According to the FCC chairman, there is a significant increase in demand for Wi-Fi because of the COVID-19 pandemic. A significant percentage of the workforce is working from home, and the colder weather means that people are staying inside and streaming entertainment more than ever. If adopted, said the chairman, the new rules would be extremely beneficial to both consumers and the automotive safety industry. Although 30 megahertz has been set aside for V2X communications, the FCC has allocated those airwaves to C-V2X, which will undoubtedly upset defenders of DSRC. However, for more than 20 years, said the FCC chairman, the DSRC has done little to improve automotive safety.
The Auto Industry’s Reaction to the FCC’s New Rule
Since 1999, the FCC agreed to allocate 75 megahertz of spectrum in the 5.9-gigahertz band for DSRC, which would be used for the development of communications between vehicles and infrastructures such as roads, traffic signals, and lamp posts. In fact, organizations including the DOT, AAA, the National Safety Council (NSC), and others referred to the reserved airways and the so-called Safety Spectrum. Vehicles could send and receive messages about hazardous road conditions, traffic congestion, or inclement weather, and use that information to apply emergency braking, or make other decisions that could help prevent serious accidents. Some experts believe that widespread deployment of V2X technology could impact the adoption of self-driving cars, which could use the technology to communicate with other vehicles and traffic infrastructures to make safer driving decisions.
What Does the Future Look Like for V2X?
There are a number of setbacks that could occur as a result of the reallocation. According to the program director for planning and performance management at the American Association of State Highway and Transportation Officials (AASHTO), it needs to be determined whether U.S vehicles would be interoperable with vehicles from Canada, Mexico, and other countries use that part of the spectrum for V2X technology. In addition, said the director, it will impact the future of autonomous vehicles because connected cars need significantly more bandwidth than what onboard cameras and sensors can provide. The benefit of connectivity is necessary for a systems approach to be successful. Vehicles may still have driver-assist features and automated driving technology, but with connectivity, safety is compromised.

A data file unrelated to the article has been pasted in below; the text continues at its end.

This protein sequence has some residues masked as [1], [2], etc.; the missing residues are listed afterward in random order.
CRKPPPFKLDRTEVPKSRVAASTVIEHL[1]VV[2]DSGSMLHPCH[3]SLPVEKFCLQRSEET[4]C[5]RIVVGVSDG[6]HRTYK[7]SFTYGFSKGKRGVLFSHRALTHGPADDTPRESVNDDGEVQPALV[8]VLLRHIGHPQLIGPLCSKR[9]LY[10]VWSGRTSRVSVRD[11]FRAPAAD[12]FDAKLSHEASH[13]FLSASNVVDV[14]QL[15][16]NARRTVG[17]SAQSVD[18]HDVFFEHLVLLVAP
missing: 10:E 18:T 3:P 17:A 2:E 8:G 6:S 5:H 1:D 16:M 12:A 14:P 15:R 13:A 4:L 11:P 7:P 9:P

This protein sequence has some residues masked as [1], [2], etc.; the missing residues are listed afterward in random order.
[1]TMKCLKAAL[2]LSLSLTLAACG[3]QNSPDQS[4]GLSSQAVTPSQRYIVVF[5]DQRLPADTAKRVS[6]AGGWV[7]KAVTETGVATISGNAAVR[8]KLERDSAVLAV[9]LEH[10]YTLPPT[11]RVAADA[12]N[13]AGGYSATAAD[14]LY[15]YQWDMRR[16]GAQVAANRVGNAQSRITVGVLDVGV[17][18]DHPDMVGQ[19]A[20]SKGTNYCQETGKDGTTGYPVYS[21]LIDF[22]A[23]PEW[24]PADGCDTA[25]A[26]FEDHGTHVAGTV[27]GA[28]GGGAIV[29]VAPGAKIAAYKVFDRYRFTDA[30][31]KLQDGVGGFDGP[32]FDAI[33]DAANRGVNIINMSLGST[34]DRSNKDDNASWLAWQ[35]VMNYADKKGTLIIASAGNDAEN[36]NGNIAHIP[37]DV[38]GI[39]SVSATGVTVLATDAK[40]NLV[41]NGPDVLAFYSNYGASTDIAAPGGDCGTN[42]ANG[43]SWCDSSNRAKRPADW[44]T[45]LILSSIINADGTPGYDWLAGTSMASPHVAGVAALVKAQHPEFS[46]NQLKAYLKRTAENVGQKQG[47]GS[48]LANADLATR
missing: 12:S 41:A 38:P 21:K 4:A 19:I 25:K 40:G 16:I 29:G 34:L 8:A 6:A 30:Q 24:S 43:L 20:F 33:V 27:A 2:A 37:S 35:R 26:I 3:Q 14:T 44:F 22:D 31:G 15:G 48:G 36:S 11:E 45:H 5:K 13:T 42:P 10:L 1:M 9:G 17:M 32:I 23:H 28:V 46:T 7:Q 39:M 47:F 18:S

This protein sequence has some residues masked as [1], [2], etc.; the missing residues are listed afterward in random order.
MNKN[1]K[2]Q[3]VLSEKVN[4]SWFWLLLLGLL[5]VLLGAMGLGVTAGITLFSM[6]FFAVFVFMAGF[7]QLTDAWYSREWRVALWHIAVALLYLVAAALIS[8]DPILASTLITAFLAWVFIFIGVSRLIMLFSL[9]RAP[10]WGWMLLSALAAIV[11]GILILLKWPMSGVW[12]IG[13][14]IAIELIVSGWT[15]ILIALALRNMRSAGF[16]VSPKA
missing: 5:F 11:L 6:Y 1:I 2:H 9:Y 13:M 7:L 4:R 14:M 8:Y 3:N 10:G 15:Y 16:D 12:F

There is also a major cost issue to consider. Certain technology, such as the DSRC devices that buses and snowplows use in Salt Lake City, would need to be replaced if the V2X becomes strictly cellular-based technology, because it does not work on another part of the spectrum. In addition, according to ITS America, $2.7 billion has already been invested in V2X technology. Replacing it with devices that are compatible with different parts of the spectrum would cost taxpayers $645 million. Comments from the auto industry indicate that they are against allocating bandwidth to Wi-Fi that should be set aside for transportation safety purposes, and that there is insufficient evidence to ensure that life-saving safety applications will function effectively within that spectrum.
How Will This Decision Impact Drivers?
Although it is unclear exactly how this decision will impact consumers, the DOT and other safety officials have projected that V2X technology could save thousands of lives each year. If the reallocation of the radio spectrum compromises safety at all, resulting in an increase in car wrecks, this could become a major safety issue for consumers. For example, if the narrower airwaves prevent one motorist from alerting another motorist about the location of a pedestrian, it can result in a serious or even fatal accident. If a motorist is injured in an accident related to compromised V2X technology, he or she may be eligible for financial compensation. A skilled car wreck lawyer can assist the injured victim with the claims process and ensure that his or her legal rights are protected.
Baltimore Car Wreck Lawyers at LeViness, Tolzman & Hamilton Represent Victims of All Types of Car Accidents
If you or someone you love was seriously injured in an accident involving a vehicle with V2X technology that malfunctioned, it is in your best interest to contact the Baltimore car wreck lawyers at LeViness, Tolzman & Hamilton at your earliest convenience. We will thoroughly investigate the details of the case and determine who is liable for your injuries. To schedule a free consultation, call us today at 800-547-4LAW (4529) or contact us online.
Our offices are conveniently located in Baltimore, Columbia, Glen Burnie, and Prince George’s County, where we represent victims throughout Maryland, including those in Anne Arundel County, Carroll County, Harford County, Howard County, Montgomery County, Prince George’s County, Queen Anne’s County, Maryland’s Western Counties, Southern Maryland and the Eastern Shore, as well as the communities of Catonsville, Essex, Halethorpe, Middle River, Rosedale, Gwynn Oak, Brooklandville, Dundalk, Pikesville, Parkville, Nottingham, Windsor Mill, Lutherville, Timonium, Sparrows Point, Ridgewood, and Elkridge.